Louise said: “I also think about all the conflicts in the world. To have a strong government as well if we end up going to war.
“I don’t think to be honest with you someone like Jeremy Corbyn is strong enough. I think he’d probably say ‘oh well, let’s have a cup of tea, talk about it’.
“Whereas I think her [Theresa May], it’s a bit of Margaret Thatcher, but a nice Margaret Thatcher. I do trust her. Not that she’d be perfect, but it’s a hard job leading the country.”
John, an HGV engineer, said that Corbyn was the single most important reason why he was breaking with Labour. “When you hear him speak he doesn’t inspire you. Maybe that’s the type of bloke he is, mild-mannered and not confrontational. That’s the main thing.”
Jack, a teacher, said: “I find him too Left. I find him like ‘over there’…He seems to be trying to please the sort of lowest bracket of people who don’t work. He’s focusing on one specific group of people rather than the whole.
“I just don’t know where he’s going to get the money from. I know he says he’s raise the money in terms of the tax over £80,000, but I just can’t see all these drastic changes he’s going to bring in.”
And Corbyn’s use of the word “radical”, a phrase he used in his manifesto launch in Bradford, was a deterrent to the men in the focus group.
Phil said: “It becomes a little bit loose cannon to me. And once it becomes loose cannon, I don’t think people’s confidence is the same.” Andy, an engineering project manager, added: “It’s a hard word, not a soft word”.
He added: “We all like music in life. You couldn’t sit and watch a band if you didn’t particularly like the front man. I think that’s the problem with Corbyn.”
The Labour leader did get some support from Stephen, a father of two who works in removals, but he said it was difficult to see how a Corbyn premiership would work.
“I like Corbyn, he’s an honourable guy. The problem is it’s a dishonourable business.
“My fear is if he gets in on this wave of happy socialism, in Parliament I think the Opposition and the press will rip him apart.
“Because he’s not been a very robust shadow leader has he? I think if he got in and failed, I think it would really set the Labour party back.”
PARTY LEADERS AS FOOTBALL MANAGERS
Stephen then offered a comparision. “Can I use a football analogy? I think Corbyn is a little bit like [Roy] Hodgson when he was made England manager.
“There’s a real poor perception, he’s a good bloke, he’s a hard worker, he means what he says, sticks by his principles.
“But he’s going to get eaten up by the press, like he was.”
Stuart added: “And the team behind him aren’t great either.”
When asked which football manager Theresa May most reminded them of, the focus group – almost all of whom were Manchester United fans - said: “Arsene Wenger. Same haircut.”
The women in the group were particularly struck by Shadow Home Secretary Diane Abbott’s excruciating LBC radio interview when she couldn’t remember the figures behind Labour’s plans to take on more police officers.
When asked what they recalled most about politics recently, teacher Michelle said: “The massive embarrassment on TV of Diane Abbott...I watched it and I thought ‘this has got to be edited’. And then it was awful. I had a look into it and the numbers don’t add up.”
Louise added: “Do you want this person to help run the country? She hasn’t got a clue.”
Martine, a secretary who didn’t vote in 2015, said that Labour was “not forward thinking anymore”, while “the Tories are offering something different”.
LOCAL VERSUS NATIONAL
Many Labour candidates hope that their personal popularity will help them survive a possible Tory landslide, but the focus group had mixed findings on the issue.
Ivan Lewis, Bury South’s Labour MP for the last 20 years, was known to nearly every member of the groups. He had helped some secure school places for their children, attended charity events and was seen by many of them as likeable and “approachable”.
But all the women still said they would be voting Tory because the national issues were more important. There was more hope for Lewis among the men, who said they would consider voting for him out of local loyalty.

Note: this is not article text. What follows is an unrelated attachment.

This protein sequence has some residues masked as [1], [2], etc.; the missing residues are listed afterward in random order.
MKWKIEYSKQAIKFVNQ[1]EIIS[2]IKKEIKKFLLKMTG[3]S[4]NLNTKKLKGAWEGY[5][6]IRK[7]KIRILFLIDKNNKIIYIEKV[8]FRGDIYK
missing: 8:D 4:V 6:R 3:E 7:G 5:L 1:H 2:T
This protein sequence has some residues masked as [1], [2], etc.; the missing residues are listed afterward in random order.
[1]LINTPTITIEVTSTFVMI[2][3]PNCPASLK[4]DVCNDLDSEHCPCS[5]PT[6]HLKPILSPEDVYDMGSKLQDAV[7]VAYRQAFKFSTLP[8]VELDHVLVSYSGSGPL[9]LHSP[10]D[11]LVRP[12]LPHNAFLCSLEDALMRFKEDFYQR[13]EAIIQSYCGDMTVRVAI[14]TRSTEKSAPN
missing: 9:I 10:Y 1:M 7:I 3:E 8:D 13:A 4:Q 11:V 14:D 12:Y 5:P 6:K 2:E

ALTERNATIVE LABOUR LEADERS
Both focus groups were shown short video clips of possible alternative Labour leaders: Yvette Cooper, Keir Starmer, Chuka Umunna and Lisa Nandy.
The list was not meant to be exhaustive, but was a snapshot of views of the current top four bookmakers’ favourites.
There was a clear split on gender lines with Umunna impressing the women most and Nandy the men’s choice.
When shown a clip of Umunna giving a TV interview, Sonia said: “He’s charismatic isn’t he? He’s animated. He looks like he’s passionate about what he’s saying as well”.
Sue added: “He’s got a nice soft tone”. Dawn joked: “I’m in love with him already.”
Stuart said the former Shadow Business Secretary appeared “fresh”, while Andy said: “He’s very well spoken, he’s very concise, engaging.”
But Wigan MP Nandy was the unanimous choice of the men and won rave reviews from her fellow northerners.
Stephen said: “My favourite so far. I would really like it if Labour had a really strong female leader.
“Because we’ve all got our mums up here, we have all got strong female mums. I think that would have a certain resonance. I would like that, I think I’d vote for her.”
Phil added: “I think you can relate to her. Instantly, there’s a chemistry, where you’re listening, you’re taking on board what’s being said.”
“She talked in layman’s terms. She didn’t try to be too high-faluted. She got to the point and got it over in her own way….I’d put Lisa in front of Corbyn every day of the week.”
John said: “She just had a bit of charisma about her”. Stuart added: “Her versus Theresa May - I would back her”.
The women had very different reactions. “Terrible”, “dull”, “her face doesn’t move”. Sonia, however, did say: “Maybe a bit more working class.”
Cooper failed to impress either group when shown a recent TV interview she had done. But her more animated performance at the final Prime Minister’s Question time of the last Parliament did win plaudits. Phil said: “More passionate, less scripted.”
Shadow Brexit Secretary Starmer was unpopular among both groups, “robot”, “typical politician”, “scripted” were among the responses. Dawn said he was “wooden”, while Jo said he had “a lack of rapport…very upper class”. Sue added: “He doesn’t want to make you listen to what he’s talking about really.”
Note: Participants were habitual Labour voters who are considering voting Conservative at this election. The vast majority were from Bury South and all were from Labour held constituencies. They were in social grades c1c2d, in work and 30-59 years old. One group was with men, one was with women.
HuffPost UK is looking at voters’ priorities outside the hubbub of the election campaign trail and what they want beyond March 29, 2019, not just June 8, 2017. Beyond Brexit leaves the bubble of Westminster and London talk to Britons left out of the conversation on the subjects they really care about, like housing, integration, social care, school funding and air quality.